By Reid Hoke

Copyright 1999 Reid Hoke


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Her mindless chatter could drive a person mad. She dropped by from time to time, irregularly but all too often. Not working a regular job she would find herself frequently bored being a simple housewife and mother. So Caroline would make her rounds through the neighborhood, house to house, searching out her neighbors like a bloodhound, needing an audience but much preferring to hear herself talk than to actually strike a conversation. What she did hear along the way, however, was easily assimilated and relayed as gospel to the rest of the neighborhood.

Eric had been putting the final coat of paint on a section of his new house when she had appeared. The dread of seeing her this particular time was poignant, not simply due to the expectation of yet another boring conversation. This was the dread of entering a confessional, knowing that your sin had already been found out and was liable to be broadcast across the earth.

A Chesapeake Bay Retriever lifted her lazy head and glanced towards Caroline sauntering down the driveway and across the yard. Her ears pricked up, and her teeth were being unveiled. She started to rise.

"Bristol! Stay!" a voice bellowed. The voice was authoritative, firm. Bristol cowered, then returned her head to the ground and fell easily back into the drugged stupor that she had come from a moment before.

Eric preferred cats. The docile, noble creatures were superior to dogs in so many ways. He had had two cats until a week ago and had still not recovered from finding Ollie dead in the yard. It was only when Bristol was discovered with a scratched and swollen eye that blame could be laid. Judge and jury had seen the indisputable evidence. Her fate was mandated. A short two weeks later the executioner would arrive with a lethal injection, and Bristol would stay tied up on Death Row until then.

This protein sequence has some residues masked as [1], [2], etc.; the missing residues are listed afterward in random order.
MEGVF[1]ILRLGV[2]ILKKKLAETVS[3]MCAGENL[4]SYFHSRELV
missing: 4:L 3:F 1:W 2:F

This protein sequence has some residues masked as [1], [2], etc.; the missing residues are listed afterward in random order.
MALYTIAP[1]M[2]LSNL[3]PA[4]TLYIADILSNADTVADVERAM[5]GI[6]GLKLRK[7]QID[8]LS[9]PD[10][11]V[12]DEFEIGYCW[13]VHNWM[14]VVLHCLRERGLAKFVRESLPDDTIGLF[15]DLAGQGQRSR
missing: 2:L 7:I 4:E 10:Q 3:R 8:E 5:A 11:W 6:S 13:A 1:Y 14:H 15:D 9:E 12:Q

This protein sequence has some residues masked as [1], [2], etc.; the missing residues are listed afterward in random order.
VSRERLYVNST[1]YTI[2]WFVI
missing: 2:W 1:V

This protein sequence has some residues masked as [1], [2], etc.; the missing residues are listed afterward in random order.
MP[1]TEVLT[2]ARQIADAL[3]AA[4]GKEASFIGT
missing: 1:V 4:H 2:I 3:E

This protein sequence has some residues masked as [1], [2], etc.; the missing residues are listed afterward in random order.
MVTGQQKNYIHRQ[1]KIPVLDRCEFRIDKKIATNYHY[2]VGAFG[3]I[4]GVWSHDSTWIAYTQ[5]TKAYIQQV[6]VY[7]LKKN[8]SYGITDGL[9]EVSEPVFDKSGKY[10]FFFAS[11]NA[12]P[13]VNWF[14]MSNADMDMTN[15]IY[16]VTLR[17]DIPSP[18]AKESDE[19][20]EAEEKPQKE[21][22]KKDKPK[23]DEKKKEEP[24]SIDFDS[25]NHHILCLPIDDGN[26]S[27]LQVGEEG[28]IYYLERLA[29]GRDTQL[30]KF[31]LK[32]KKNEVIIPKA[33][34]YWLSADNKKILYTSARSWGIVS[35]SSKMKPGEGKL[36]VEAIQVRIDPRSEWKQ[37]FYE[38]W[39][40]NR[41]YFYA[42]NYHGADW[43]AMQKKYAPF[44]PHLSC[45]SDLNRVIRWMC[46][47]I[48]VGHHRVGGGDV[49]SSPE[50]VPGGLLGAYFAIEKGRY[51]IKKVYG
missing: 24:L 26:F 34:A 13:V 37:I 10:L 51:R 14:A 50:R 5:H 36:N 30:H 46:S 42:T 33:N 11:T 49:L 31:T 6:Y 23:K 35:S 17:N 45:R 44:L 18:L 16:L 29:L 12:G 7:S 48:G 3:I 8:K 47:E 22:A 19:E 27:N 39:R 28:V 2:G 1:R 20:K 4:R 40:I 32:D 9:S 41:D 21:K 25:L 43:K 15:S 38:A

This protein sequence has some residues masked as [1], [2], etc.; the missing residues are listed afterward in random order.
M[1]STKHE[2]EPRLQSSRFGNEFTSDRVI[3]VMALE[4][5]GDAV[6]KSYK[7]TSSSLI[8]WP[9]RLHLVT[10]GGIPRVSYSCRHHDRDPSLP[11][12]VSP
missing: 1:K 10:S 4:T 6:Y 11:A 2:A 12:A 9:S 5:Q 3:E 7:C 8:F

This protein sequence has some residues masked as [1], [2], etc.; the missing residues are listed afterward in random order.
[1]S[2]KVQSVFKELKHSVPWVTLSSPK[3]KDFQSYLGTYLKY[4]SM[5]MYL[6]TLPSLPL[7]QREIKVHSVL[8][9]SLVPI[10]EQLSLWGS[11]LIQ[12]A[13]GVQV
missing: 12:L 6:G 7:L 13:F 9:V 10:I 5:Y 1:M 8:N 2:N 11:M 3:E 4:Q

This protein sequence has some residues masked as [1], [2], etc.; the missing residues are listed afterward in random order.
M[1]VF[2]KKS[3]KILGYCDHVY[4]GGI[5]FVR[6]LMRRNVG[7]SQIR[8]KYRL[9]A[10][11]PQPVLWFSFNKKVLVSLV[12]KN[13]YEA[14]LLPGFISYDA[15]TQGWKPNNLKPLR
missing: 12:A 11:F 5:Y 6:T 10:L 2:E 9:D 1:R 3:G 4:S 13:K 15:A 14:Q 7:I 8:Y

But two days after, late one afternoon he found that Bristol had escaped her chains. Frantically searching for the escaped killer, she was discovered sleeping soundly nearby. "Bristol! Come!" Bristol rose obediently and lumbered over to her master.

Bristol was not a mammoth in height, but what she lacked there was doubled in girth. Solid muscle made her a formidable sight. She had stolen so much food from her own puppies the year before. Finally the game was up and she had been caught. Her modus operandi was simple enough: eat her own food until the master left, then chase her puppies away and eat theirs, too. No one could understand why they were so skinny. They were fed more than enough.

Bristol heeled neatly and followed her master to the prison chains. Then he stopped. Something in the grass had caught his eye. Bristol cowered, tail between her legs and shrank behind.

A bloody mess of fur, raw meat and dislocated bones was splayed out in front of them. Flies buzzed. Something resembling a head was there as well.

"Damn you, Dog. You are gonna die!"

Eric stood there staring for what seemed an hour, dreading another burial and feeling like the cleanup crew after a murder. He thought finally it must have been a poodle. Not a large standard poodle, nor was it the petite ‘toy’ size. It was somewhere in between.

This injectible death would not arrive for several days still. But more rope and acepromazine injections during this temporary stay of execution should be just the ticket. How strange that a dog of this age would suddenly take a turn for the worse. He tied the rope firmly, tighter than before, and came back directly with a syringe. "This oughta make you a nice doggie, Bristol," he whispered, but the affection was gone from his voice. It was more like ice now. There was warmth, though, and it was spreading from the point where the needle had entered her skin. She slipped into a deep dream, chasing furry white rabbits through the woods. Her legs twitched as she pursued them.